SAN FRANCISCO—California’s economy is adding jobs far faster than affordable places to live, forcing some employers to leave the state as they expand.
Companies that move from California have historically left behind its diverse industries, renowned public universities and balmy climate for states with lower taxes and lighter regulation. But now home prices and rents, higher on average than anywhere else in the country, have surged to the top of concerns for businesses and workers.
For employers, “we’re at a crisis stage,” said Rob Lapsley, president of the California Business Roundtable, an association of executives. Companies are struggling to recruit or promote from within as people turn down offers to come to California, Mr. Lapsley said. And with the types of jobs being taken out of the state, he added, “we’re not growing the strong middle class that we used to.”
Karen Holian, 44 years old, joined the startup Lottery.com when it was founded here in 2015. Though a San Francisco native, Ms. Holian, a marketing manager, was excited when the company last year moved to Austin, Texas, because she could finally plan to buy a home.
“In San Francisco, that never seemed like a possibility,” she said. A mother of two, she is for now renting a four-bedroom house for $2,000 a month, a third of what a comparable place costs in her hometown.
Lottery.com CEO Tony DiMatteo said that as the company grew, he found it difficult to persuade current and prospective employees to move to the area. “We can give them a much better bang for their buck if we’re not in San Francisco,” he said.
The median home price in California in 2018 was $570,010, according to the California Association of Realtors, more than double the nationwide figure. The median price for a house in the Bay Area hovers around $1 million.
In addition to tech startups like Lottery.com, employers that have moved out of California or stopped adding jobs in the state in the past five years come from such industries as finance, manufacturing, biotech, and food and beverage. They include brokerage firm Charles Schwab & Co., which has focused expansion outside its San Francisco headquarters, and smoothie-maker Jamba Juice, founded in San Luis Obispo, Ca.
Core-Mark Holding Co., which grew from a San Francisco tobacco shop in the 1800s to the second-largest distributor to convenience stores in the U.S., said last year it would relocate to a suburb of Fort Worth, Texas.
CEO Scott McPherson said recruiting new employees to the Bay Area became challenging given housing prices and long commutes.
McKesson Corp., the nation’s largest pharmaceutical distributor, in November said it would move its global headquarters from San Francisco to the Dallas suburb of Irving, Texas, bringing hundreds of jobs.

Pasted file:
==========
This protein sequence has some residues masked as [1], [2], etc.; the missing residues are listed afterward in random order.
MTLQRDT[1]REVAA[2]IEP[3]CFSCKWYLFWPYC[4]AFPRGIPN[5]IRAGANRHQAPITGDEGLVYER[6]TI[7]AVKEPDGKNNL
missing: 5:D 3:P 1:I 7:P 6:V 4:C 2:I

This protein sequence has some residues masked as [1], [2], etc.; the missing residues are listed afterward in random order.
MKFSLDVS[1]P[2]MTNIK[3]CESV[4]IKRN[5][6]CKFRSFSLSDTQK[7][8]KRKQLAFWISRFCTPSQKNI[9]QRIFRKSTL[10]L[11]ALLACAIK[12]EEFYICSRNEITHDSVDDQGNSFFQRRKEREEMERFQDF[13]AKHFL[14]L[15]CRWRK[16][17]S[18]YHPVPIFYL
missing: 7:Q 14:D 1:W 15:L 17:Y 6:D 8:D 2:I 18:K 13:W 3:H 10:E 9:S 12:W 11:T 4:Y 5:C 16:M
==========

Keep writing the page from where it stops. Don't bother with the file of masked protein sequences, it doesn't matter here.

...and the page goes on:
In the Bay Area, the tech industry’s historic home, even high-salaried engineers say they are looking to put down roots elsewhere because they can’t afford to rent or buy homes near their jobs.
Carl Guardino, chief executive of the Silicon Valley Leadership Group, said CEOs tell him “that any new job that doesn’t absolutely need to be in the Bay Area is located outside of the Bay Area.” The public-policy advisory group counts some 360 companies, including Silicon Valley’s largest, as members.
There is no government data on how many companies and jobs have left California.
An average of 80,000 homes were built each year in the past decade, far below the 180,000 homes needed year to keep up with population growth through 2025, according to state estimates.
Gov. Gavin Newsom’s chief business and economic adviser, Lenny Mendonca, says he regularly hears from employers that they can’t recruit people because housing costs too much, but “in terms of the absolute scale of employment and the number [of companies] that move every year, that is very small.”
California’s unemployment rate in January was 4.2%, slightly higher than the national rate. But more than half its renters, and over a third of mortgage-holding homeowners, spend more than 30% of their income on housing, the maximum experts consider affordable, according to the state housing department.
Mr. Mendonca said California was still creating more companies and jobs than its undersupply of housing can handle. Since taking office in January, Mr. Newsom, a Democrat, has focused on trying to coax local communities to build more affordable homes more quickly.
Texas has drawn more companies leaving California over the past decade than any other state, according to research by Joe Vranich, a relocation consultant who encourages businesses to leave California.
Housing costs are “a major selling point for us,” said Mike Rosa, senior vice president of economic development for the Dallas Regional Chamber. “It’s a factor in just about every [relocation] search we see.”
Tech companies searching for talent in other states have taken note.
Duolingo, a language-learning startup based in Pittsburgh, put up a billboard last year along a San Francisco freeway reading: “Own a home. Work in tech. Move to Pittsburgh.”
Lowell Reade, formerly a user-experience researcher at Facebook, was among Duolingo’s recruits. He took a job at the company last year and swapped his $2,300 per-month, 350 square-foot apartment in the city of Palo Alto, Ca., for a three-bedroom in Pittsburgh that rents for $1,800.
“It was becoming difficult to imagine a future that was appealing to me” in Silicon Valley, said Mr. Reade.